fit the fabric over the top of the top piece, and then screw the top piece in to the side uprights...

stretch fabric evenly down the two side pieces, stapling on the outer edge as you go.


fit the bottom cross brace, before you finish the fabric ;)

space it off the floor by 1-2 mm, then use a curved spreading pallet knife, to poke the excess fabric under the bottom brace, using the weight of the rock wool and friction to keep tension on it.....

finish off the stapling.

then use some 19mm quadrant architectural mouldings to cover over the staples, clean , smart, and easy

or at least it is with practice, i imagine you'll get a bit frustrated with trying to make it completely wrinkle free the first time you do it .
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Re: Low Density vs High Density for Superchunks

Postby James Perrett » Sun Nov 19, 2017 1:43 am

Studio Support Gnome wrote: i imagine you'll get a bit frustrated with trying to make it completely wrinkle free the first time you do it .

Using Cara fabric will give you the best chance of being wrinkle free - even I can make acceptable looking panels with it.
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Re: Low Density vs High Density for Superchunks

Postby Sam Spoons » Sun Nov 19, 2017 10:21 am

Cara fabric is on the way. I have two corners earmarked for bass traps for starters. I'll make the broadband panels first to get some practice with the fabric.

Thanks guys
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Re: Low Density vs High Density for Superchunks

Postby Studio Support Gnome » Mon Nov 20, 2017 12:55 am

James Perrett wrote:
Studio Support Gnome wrote: i imagine you'll get a bit frustrated with trying to make it completely wrinkle free the first time you do it .

Using Cara fabric will give you the best chance of being wrinkle free - even I can make acceptable looking panels with it.

actually it's easier with Lucia (also a Camira product ) , and panels are relatively easy, provided you fold and tuck neatly of the ends, but massive corner bass traps , not so much... you can't fold and tuck , you have to get the tension right all the way down to keep the panel straight..... the larger the trap, the harder that is....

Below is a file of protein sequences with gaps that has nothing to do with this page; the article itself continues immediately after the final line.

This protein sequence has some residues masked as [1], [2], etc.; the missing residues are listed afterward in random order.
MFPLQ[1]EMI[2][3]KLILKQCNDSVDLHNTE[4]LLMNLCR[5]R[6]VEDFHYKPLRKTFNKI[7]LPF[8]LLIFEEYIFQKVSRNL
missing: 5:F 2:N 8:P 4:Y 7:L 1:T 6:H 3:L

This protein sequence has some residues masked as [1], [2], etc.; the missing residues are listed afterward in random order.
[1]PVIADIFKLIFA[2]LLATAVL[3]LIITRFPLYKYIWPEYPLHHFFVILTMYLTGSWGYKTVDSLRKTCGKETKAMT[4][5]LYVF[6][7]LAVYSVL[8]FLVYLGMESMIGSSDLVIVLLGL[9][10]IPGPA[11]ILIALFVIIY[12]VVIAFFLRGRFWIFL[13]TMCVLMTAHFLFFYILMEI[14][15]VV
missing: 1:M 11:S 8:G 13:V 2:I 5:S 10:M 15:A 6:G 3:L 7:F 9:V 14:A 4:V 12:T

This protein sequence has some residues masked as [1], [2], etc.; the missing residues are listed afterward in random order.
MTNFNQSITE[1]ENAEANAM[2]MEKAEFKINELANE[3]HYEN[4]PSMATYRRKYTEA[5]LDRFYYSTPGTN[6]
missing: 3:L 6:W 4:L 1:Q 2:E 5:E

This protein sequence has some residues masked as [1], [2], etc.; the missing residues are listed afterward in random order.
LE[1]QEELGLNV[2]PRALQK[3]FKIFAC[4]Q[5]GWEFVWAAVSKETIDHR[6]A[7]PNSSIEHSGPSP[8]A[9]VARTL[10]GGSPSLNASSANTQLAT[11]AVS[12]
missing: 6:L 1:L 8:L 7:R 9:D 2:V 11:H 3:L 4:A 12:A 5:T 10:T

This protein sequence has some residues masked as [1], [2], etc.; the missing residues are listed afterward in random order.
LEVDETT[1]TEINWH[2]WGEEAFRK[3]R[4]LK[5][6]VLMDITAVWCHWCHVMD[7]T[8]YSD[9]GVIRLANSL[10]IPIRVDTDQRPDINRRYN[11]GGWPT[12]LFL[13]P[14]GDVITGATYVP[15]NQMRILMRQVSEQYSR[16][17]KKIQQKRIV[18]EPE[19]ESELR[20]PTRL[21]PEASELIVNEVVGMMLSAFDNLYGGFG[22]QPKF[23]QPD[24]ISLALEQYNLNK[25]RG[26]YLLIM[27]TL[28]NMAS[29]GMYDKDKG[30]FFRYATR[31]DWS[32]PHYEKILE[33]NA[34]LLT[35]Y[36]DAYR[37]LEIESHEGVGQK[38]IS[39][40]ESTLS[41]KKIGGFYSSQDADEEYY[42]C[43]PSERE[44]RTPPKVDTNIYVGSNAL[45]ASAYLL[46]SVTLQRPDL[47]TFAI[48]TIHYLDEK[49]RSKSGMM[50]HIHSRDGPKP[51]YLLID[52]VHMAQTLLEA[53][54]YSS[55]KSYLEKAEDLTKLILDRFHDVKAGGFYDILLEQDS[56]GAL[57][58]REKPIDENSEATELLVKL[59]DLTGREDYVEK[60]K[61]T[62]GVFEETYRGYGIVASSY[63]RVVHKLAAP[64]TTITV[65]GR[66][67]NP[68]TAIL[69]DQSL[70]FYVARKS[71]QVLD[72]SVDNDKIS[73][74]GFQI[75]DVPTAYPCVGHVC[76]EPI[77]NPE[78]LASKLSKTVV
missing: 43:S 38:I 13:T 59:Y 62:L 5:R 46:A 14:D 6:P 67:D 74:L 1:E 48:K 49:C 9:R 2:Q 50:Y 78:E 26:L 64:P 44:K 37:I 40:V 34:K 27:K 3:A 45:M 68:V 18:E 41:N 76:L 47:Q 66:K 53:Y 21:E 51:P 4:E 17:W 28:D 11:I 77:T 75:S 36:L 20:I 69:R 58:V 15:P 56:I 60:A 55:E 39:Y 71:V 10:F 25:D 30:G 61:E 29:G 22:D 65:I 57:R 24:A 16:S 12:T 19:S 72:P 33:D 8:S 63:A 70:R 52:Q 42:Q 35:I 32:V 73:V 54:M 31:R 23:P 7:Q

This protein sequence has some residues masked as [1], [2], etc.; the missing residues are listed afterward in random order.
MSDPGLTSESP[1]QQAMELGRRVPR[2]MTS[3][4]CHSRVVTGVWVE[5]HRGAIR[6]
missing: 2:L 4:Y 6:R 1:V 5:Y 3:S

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Re: Low Density vs High Density for Superchunks

Postby Sam Spoons » Mon Nov 20, 2017 10:46 am

I'm thinking I'll make a separate frame for the bass traps fabric covering. A couple of questions, do I need to have them sealed to the walls around the edges? Do I need a fabric covering (or even Poly sheeting in the case of the bass traps) on the back?
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Re: Low Density vs High Density for Superchunks

Postby Martin Walker » Tue Nov 21, 2017 8:36 pm

Sam Spoons wrote:I'm thinking I'll make a separate frame for the bass traps fabric covering. A couple of questions, do I need to have them sealed to the walls around the edges? Do I need a fabric covering (or even Poly sheeting in the case of the bass traps) on the back?


Hi Sam!

No sealing required - it's the air going into the absorbent material that's the important bit.

Similarly, you're unlikely to need a fabric covering on the back, and polythene might only be needed if you think the walls behind are damp.

Really all you're trying to do is get the sound from the room coupled into the bass trap without it leaking fibres back into the room - this is where spraying 'diluted PVA glue' helps, by stabilising the surface fibres without stopping the air getting in.

However, don't leave big gaps around the edge, as fibres might escape and be a throat irritant.

In the vast majority of cases a quick spray of diluted PVA followed by stretched acoustically transparent fabric over the top should be fine without any further measures.